The disheartening truth Of Thanksgiving

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Sasha Zahler, Contributing Writer

Thanksgiving has been an American holiday since 1612 to celebrate blessings, gratefulness and giving thanks. Families sit around and feast on cornucopias of food to appreciate the things they are given, but often neglect the history of the holiday they’re celebrating.

Americans celebrate the feast that white colonizers and Native Americans shared after colonizers conquered their lands, instead of acknowledging how the colonization killed many Native Americans. Europeans brought many illnesses that ended with fast and painful deaths to Native Americans. Another commonly unspoken event that took place was Europeans capturing Native Americans and selling them into slavery.

I believe that it is important for American citizens to be educated on these facts. In school, students are told that during this time many Native Americans died due to the illness that Europeans brought, but this topic is quickly brushed over and turned to the amazing innovations that Native Americans introduced the colonizers to. Schools should spend more time on acknowledging the struggle and pain that Native Americans went through.

Native Americans attended the feast that took place to honor the mutual defense pact, not because they were openly invited. This was not the warm and welcoming dinner that Americans are told, in fact Native Americans only agreed to sit with the colonizers following the discussion that was in an attempt to mediate the tensions. It’s important that Americans are informed of the relationship with Natives and Europeans during this time. Europeans did not treat Native Americans as their equals– they viewed them as a group to steal traditions and ways of life from. Although they were enlightened by Natives knowledge of the land, colonizers did not view it as this way and still believed to be the superior group.

In 1637, John Winthrop established the first Thanksgiving following the death of 700 Pequot people. It wasn’t until Lincoln commemorated Thanksgiving as the fourth Thursday of every November that America began to celebrate the “holiday” in unison. American citizens today fail to recognize the fact that Thanksgiving is a holiday built off death and sorrow.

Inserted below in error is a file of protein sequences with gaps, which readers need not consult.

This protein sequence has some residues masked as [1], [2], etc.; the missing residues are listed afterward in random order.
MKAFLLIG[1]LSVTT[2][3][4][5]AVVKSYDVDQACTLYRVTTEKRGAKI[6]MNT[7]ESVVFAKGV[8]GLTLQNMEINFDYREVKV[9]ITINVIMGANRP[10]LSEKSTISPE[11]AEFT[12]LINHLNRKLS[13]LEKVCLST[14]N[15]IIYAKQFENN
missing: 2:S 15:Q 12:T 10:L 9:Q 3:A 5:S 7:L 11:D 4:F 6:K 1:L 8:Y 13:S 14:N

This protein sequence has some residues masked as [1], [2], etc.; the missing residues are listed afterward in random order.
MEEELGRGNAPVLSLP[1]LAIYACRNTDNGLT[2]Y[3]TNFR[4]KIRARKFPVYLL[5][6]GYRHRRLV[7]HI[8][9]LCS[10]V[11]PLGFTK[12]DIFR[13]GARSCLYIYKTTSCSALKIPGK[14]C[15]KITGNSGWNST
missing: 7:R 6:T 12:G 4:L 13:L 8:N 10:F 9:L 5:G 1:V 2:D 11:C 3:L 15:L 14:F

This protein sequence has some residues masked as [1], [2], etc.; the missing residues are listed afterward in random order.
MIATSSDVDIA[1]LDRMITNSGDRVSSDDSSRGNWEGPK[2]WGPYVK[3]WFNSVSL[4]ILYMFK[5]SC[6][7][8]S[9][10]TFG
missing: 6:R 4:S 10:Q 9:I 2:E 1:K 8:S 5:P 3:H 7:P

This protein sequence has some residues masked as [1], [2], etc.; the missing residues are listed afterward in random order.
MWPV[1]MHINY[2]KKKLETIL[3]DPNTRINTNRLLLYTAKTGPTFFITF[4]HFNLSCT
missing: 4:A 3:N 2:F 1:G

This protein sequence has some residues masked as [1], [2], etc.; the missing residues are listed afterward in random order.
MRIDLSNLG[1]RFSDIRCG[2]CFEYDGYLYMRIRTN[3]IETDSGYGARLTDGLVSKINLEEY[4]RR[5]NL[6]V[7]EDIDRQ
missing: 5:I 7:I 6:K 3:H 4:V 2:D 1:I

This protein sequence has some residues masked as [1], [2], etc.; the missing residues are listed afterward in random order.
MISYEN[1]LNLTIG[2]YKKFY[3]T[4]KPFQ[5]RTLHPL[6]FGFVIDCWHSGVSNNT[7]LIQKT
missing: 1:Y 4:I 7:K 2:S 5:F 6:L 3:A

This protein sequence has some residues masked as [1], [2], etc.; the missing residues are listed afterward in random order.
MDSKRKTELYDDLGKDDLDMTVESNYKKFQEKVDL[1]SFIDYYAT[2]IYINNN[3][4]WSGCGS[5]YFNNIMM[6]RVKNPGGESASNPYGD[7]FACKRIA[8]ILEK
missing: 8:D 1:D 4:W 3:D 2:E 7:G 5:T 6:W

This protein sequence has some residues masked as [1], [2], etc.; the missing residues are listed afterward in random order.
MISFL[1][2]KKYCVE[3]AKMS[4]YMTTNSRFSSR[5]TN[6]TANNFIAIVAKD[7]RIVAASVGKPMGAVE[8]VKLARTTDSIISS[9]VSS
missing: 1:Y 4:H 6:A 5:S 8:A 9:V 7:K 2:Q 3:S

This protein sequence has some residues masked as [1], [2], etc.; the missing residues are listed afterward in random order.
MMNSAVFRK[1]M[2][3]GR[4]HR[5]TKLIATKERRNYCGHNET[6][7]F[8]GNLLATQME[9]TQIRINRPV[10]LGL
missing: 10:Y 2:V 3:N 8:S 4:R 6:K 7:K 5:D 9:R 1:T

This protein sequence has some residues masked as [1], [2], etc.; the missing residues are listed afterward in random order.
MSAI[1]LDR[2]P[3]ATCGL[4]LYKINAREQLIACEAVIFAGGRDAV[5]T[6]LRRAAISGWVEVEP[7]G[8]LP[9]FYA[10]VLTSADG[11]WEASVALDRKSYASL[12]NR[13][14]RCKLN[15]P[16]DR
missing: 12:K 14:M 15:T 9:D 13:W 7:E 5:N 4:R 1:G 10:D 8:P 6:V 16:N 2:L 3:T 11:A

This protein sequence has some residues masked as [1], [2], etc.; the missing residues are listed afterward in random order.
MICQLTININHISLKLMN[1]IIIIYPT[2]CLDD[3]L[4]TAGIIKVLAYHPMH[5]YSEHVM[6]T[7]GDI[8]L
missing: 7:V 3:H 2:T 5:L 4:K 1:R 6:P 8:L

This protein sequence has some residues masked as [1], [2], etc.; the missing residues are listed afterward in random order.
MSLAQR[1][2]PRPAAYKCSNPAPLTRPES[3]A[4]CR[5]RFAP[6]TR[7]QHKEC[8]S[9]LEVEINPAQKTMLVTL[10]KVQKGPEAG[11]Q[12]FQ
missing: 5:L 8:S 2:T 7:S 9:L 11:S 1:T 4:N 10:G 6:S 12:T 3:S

For Native Americans the day is commonly referred to as a National Day Of Mourning. They view this day as the day that colonizers came to their lands and created an uprising of deaths on their friends, families and tribes.

“Thanksgiving day is a reminder of the genocide of millions of Native people, the theft of Native lands and the relentless assault on Native culture,” the United American Indians of New England said.

I believe that the national government should address this issue and include the National Day Of Mourning as a national holiday. It’s imperative that Native Americans are not ignored and dishonored on Thanksgiving, rather appreciated and mourned.

Thanksgiving is unknowingly a celebration of the ongoing racism and oppression that Native Americans face. It is important to discuss the brutality that Native Americans endured for a multitude of reasons. One of those is acknowledging how many traditions died with the lives of Natives and now this is affecting Native Americans culture currently.

Native Americans make up two percent of the United States population which adds up to approximately 5.2 million people. That means that 5.2 million Native Americans every year are reminded of the genocide of their ancestors, but are told to be grateful for their blessing and celebrate with their friends and family. When in reality Native Americans are being disgraced and humiliated by a nation built on stolen land and that has the audacity to not acknowledge the deaths of an ample number of Native Americans lives that were taken on “Thanksgiving.”

Since Thanksgiving is a national holiday it would be ignorant to ask everyone not to celebrate, but it is imperative that at Thanksgiving dinners there is discussion of the tragedy that Native Americans went through and acknowledge what the nation is truly celebrating.